Master of Divinity (M.Div)

Admission to the M.Div Program

Chalice and host

Applicants holding a bachelor's degree or its equivalent from a recognized university or college, having achieved at least a B average, will be considered for admission to the M.Div. program.

Completed application forms, official transcripts of all post-secondary education, three letters of reference, and a résumé or personal history should be sent to the college for the following deadlines:

admission for fall term -  April 30
admission for winter term - October 31
admission for summer term -  February 28

Petitions for advanced standing or transfer credit should be made at the time of application. When an application has been approved, an interview is arranged with the Dean and Director of Basic Degree Studies.

Admission to the M.Div. for those who do not possess a bachelor's degree or equivalent

In some cases, mature applicants with life experience that has prepared them for theological study at a graduate level, who have not completed a bachelor's degree or its equivalent, but who have completed one year of university-level education with at least a B- average, will be considered for provisional admission to the M.Div. program. Such students will be admitted as non-degree students on probation until they have satisfactorily completed ten credits at the Toronto School of Theology.

At that time, if they are considered by the Teaching Staff of the Faculty of Divinity to be making satisfactory progress in their studies, they will be registered in the M.Div. and courses completed at T.S.T. will be credited towards the M.Div. No more than 10% of the students registered in the M.Div. program may be in this category.

Program Requirements for the M.Div.

To complete the M.Div. at Trinity, thirty credits are required. One credit is given for each semester course successfully completed. Normally, courses meet once a week for two hours. Courses are offered at Trinity College and at the other cooperating schools of the Toronto School of Theology, and are listed in the TST Course Calendar Students must complete, in addition to the thirty course credits, certain College program requirements.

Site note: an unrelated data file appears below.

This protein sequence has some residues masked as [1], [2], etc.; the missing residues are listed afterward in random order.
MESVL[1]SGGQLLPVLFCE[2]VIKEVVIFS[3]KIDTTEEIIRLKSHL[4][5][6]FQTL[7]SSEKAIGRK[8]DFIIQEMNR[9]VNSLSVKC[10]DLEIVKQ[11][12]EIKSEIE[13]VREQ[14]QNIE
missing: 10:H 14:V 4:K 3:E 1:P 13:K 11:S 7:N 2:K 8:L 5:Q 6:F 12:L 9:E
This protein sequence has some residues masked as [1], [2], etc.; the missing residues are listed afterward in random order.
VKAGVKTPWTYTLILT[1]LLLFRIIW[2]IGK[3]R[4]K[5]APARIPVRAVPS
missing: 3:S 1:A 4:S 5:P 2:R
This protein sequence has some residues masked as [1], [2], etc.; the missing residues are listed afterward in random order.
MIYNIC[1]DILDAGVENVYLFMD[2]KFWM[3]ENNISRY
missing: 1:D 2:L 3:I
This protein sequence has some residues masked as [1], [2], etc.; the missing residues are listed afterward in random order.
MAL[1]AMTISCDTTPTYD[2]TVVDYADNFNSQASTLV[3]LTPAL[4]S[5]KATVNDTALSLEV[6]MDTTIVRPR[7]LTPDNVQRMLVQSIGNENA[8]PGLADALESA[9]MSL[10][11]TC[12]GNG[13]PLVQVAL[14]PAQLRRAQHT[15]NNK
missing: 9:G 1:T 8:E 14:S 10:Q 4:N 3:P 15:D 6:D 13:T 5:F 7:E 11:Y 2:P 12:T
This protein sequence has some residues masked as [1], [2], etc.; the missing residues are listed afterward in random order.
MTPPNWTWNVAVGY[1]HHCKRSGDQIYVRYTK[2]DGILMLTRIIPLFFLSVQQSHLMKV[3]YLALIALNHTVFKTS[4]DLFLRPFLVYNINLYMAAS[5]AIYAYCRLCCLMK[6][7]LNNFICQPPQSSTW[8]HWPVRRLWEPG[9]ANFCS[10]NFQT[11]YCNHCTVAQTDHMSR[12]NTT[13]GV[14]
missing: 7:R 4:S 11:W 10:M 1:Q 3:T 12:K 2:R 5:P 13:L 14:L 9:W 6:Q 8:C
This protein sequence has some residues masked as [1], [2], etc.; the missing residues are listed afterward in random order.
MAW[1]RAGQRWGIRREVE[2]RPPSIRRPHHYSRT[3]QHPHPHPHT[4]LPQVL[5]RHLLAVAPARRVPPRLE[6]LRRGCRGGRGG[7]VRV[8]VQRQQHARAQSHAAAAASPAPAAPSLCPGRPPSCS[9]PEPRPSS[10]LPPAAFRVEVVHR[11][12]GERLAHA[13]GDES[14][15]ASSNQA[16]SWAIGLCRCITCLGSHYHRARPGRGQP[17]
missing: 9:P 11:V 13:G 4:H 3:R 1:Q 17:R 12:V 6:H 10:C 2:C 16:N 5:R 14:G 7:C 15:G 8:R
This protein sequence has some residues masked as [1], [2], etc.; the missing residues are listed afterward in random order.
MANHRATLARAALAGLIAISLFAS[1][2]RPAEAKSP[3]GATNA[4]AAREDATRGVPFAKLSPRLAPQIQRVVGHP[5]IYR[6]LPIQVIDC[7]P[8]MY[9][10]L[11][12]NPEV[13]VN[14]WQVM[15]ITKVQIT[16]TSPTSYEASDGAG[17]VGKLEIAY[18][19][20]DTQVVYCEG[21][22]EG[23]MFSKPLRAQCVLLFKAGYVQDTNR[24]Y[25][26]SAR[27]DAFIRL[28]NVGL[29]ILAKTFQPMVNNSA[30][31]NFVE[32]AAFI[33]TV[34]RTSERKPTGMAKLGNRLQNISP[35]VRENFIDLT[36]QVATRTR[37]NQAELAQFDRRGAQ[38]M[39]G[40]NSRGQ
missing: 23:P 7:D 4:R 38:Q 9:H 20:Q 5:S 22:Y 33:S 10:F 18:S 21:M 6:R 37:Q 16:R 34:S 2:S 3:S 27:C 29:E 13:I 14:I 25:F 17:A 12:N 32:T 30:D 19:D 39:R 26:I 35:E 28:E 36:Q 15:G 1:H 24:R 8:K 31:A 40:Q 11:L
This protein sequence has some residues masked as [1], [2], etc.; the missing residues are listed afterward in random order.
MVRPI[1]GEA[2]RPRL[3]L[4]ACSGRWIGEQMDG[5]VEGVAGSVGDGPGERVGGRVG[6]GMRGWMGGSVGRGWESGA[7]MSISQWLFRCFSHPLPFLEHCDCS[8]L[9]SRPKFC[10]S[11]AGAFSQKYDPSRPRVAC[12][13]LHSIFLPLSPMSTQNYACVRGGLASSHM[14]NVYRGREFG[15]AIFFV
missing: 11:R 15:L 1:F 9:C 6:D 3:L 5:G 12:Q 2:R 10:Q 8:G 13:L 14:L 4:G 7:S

Full-time standing requires enrolment in four or more courses per term. Part-time standing is enrolment in three or fewer courses per term. To complete the M.Div., each student must have at least two semesters with full-time standing.

Transfer credits for post-baccalaureate work taken at other institutions accredited by the Association of Theological Schools and not credited towards another degree may be granted. In this case the amount of required courses is diminished by a maximum of 20 courses. The amount of credit and its effect on the requirements of the student's program are determined by the Teaching Staff in consultation with the College Registrar at the time of application.

Alternatively, for work done previously but not under ATS accreditation, a student may petition the Teaching Staff to be excused from one or more of the requirements of his or her program. In this case the thirty-course requirement is not diminished. Normally a student is expected to proceed to more advanced courses in the area or areas already covered.


Normally 15 credits must be completed before the Internship semester.

Introduction to New Testament

Early Christianity (to AD
843)* OR TRH2061HS Birth of Theology

Identity, Church and Society
Systematic Theology
Parish Ministry
Introduction to Old Testament
Anglican History and Theology or other elective in the Historical Department
Anglican Spirituality
Ethics and Society
Christian Education
Elective Elective TRP2641YY
Principles and Practice of Liturgy***
Studies in Anglican Theology
Theology of Ministry
Elective Elective  TRP3750HS
Leadership in the Church


TSP35_ _YY
(Clinical Pastoral Education/ Pastoral Counselling Education)*








    TRP3523HS Foundations in the Psychology of Counselling      


* Strongly recommended

H - one credit Y - two credits F - first semester S - second semester Y - full year

**See Theological Field Education and Parish Internship below
*** See Liturgical Formation below

Students must be able to demonstrate a sensitivity to issues of globalization in their theological studies and should consult their advisor on ways to ensure this component is in their program of study.